I took that to the extreme, like I have most things in my life, and rarely did I show my tears, even when my father took his life or when my mother took her tragic drunken fall down the stairs. I began to use other addictions to numb myself from those deep emotions and pain and paid the price for that, as I eventually learned that putting a stopper in those feelings and holding all those painful emotions down, only led to me becoming an angry and rage-filled individual, someone who walked around in the world with a major chip on his shoulder.

The only individuals I ever really let see the real side of me for much of my life were those I fell in love with and a few therapists I saw. To the rest of the world though, I hid my true self, someone who deep down was a hurt little boy who always felt sad and alone. When I finally came to terms with that and realized how much damage it was causing my mental, emotional, spiritual, and even physical health, I began working on opening those flood gates. To do so meant walking away from a number of other addictions that only suppressed those emotions.

The past eight years or so, I’ve done pretty well with this and have really worked hard to show my vulnerability. I still have my good days with it and some bad days. On the good days, like just tonight for example, when I was hanging out with a good friend of mine, I let the tears fall from my face and it was rather healing and connecting with my friend. On those bad days, when I don’t want to take that wall down around my heart, I tend to yell and cause arguments, trying to create separation with those I love, all because of the fear of getting hurt, something I know all too well throughout much of my life with abandonment and loneliness.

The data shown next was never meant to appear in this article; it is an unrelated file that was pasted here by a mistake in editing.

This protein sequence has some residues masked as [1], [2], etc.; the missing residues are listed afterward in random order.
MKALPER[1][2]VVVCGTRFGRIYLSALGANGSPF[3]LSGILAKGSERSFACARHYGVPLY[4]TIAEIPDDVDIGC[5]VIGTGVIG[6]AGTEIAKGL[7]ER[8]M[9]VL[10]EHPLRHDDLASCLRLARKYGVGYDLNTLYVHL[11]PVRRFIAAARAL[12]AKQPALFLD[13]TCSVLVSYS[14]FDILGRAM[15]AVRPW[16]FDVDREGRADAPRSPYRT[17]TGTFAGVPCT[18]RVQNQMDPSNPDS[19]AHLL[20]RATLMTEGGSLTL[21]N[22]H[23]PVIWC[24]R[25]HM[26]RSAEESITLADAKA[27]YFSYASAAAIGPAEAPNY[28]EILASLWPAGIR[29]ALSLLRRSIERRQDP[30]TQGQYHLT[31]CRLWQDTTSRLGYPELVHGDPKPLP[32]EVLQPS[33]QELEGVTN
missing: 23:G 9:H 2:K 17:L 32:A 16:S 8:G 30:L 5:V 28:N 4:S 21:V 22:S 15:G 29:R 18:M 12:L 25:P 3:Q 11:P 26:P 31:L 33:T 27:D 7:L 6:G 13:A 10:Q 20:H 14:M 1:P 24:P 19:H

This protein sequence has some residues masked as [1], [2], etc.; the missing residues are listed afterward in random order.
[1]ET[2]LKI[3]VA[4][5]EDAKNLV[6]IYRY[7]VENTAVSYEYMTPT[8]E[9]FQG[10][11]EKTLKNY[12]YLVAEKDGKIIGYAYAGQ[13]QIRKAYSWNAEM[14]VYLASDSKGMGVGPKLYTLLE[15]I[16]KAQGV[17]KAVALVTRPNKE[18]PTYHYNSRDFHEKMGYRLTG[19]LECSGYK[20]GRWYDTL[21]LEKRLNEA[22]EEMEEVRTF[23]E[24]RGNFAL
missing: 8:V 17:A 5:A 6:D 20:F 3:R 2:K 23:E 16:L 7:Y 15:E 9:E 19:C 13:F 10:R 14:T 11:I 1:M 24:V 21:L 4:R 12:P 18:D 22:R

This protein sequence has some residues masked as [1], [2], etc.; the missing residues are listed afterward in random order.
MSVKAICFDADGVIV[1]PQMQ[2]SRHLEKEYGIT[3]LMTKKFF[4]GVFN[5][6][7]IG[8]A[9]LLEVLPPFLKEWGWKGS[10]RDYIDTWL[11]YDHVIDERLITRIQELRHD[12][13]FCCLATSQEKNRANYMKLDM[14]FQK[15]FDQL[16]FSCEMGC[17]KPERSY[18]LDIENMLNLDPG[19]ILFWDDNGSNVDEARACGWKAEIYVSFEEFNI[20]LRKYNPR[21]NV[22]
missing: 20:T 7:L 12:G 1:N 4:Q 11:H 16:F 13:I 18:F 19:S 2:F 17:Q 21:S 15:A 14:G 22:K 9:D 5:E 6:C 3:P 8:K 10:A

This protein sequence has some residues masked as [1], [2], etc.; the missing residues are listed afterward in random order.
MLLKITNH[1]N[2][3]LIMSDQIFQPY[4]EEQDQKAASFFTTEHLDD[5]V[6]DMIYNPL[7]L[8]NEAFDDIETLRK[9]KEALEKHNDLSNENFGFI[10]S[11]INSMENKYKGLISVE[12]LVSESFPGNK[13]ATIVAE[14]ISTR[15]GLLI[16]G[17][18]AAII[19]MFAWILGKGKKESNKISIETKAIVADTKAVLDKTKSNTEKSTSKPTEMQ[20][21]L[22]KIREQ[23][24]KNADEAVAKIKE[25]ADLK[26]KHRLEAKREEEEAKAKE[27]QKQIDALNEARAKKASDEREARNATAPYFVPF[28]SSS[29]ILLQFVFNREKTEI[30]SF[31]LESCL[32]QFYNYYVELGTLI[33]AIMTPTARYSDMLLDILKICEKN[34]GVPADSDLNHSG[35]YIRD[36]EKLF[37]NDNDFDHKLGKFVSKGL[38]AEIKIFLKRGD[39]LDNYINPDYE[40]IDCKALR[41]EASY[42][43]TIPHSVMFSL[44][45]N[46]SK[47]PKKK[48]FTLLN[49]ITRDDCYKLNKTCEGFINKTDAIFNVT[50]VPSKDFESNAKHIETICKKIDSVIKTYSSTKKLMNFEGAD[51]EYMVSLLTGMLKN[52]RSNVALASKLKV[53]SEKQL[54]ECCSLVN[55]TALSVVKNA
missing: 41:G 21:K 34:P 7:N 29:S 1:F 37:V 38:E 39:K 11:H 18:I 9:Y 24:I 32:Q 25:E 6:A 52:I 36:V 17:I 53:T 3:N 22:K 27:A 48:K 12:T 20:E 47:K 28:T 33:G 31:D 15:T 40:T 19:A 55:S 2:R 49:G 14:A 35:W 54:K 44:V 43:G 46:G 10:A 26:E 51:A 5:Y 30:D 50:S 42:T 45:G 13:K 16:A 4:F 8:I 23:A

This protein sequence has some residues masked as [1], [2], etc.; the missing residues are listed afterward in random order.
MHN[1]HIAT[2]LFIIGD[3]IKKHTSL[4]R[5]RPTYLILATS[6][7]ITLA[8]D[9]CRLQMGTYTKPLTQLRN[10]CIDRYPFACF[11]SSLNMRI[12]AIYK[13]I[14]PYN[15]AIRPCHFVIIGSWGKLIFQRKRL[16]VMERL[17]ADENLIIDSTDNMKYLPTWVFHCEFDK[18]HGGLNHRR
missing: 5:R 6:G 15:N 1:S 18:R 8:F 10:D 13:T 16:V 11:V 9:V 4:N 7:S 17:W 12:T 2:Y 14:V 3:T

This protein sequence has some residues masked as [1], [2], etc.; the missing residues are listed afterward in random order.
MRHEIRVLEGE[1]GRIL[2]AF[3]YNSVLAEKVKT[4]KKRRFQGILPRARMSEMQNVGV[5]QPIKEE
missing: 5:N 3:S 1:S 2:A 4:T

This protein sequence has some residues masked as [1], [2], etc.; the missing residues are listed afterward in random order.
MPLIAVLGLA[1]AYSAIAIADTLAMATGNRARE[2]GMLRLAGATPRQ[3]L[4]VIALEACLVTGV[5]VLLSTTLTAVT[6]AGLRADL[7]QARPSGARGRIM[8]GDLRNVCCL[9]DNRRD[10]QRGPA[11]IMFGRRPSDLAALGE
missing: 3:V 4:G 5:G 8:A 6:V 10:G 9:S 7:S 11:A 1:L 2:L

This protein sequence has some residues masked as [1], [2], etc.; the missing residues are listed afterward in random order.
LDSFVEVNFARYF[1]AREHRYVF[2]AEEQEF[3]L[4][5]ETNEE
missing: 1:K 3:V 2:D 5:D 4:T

But, the reality is I know it’s ok to cry now and how healthy it is as well, not just alone on my knees on the side of my bed, but everywhere. While I do cry more than not these days about the state of my life with my health, especially in the morning when I awake and am alone with all my pain and all that angst it causes me, I am thankful I can express it more openly now too. I do so with plenty of others in my life, to the groups I speak to, to my close friends and even those who aren’t friends at all. I am authentic now in my life in my emotions more than not, and for that I am so very grateful. Because at the core, showing my tears, allowing my tears, for the world to see, while my mother long ago would have said grown men don’t do that type of thing and that it makes one weak, I see otherwise. Showing my tears actually make me strong, strong in myself for being true to me, and strong in showing to other men that there really is a strength that comes from expressing feelings like that with another.

Peace, love, light, and joy,
Andrew Arthur Dawson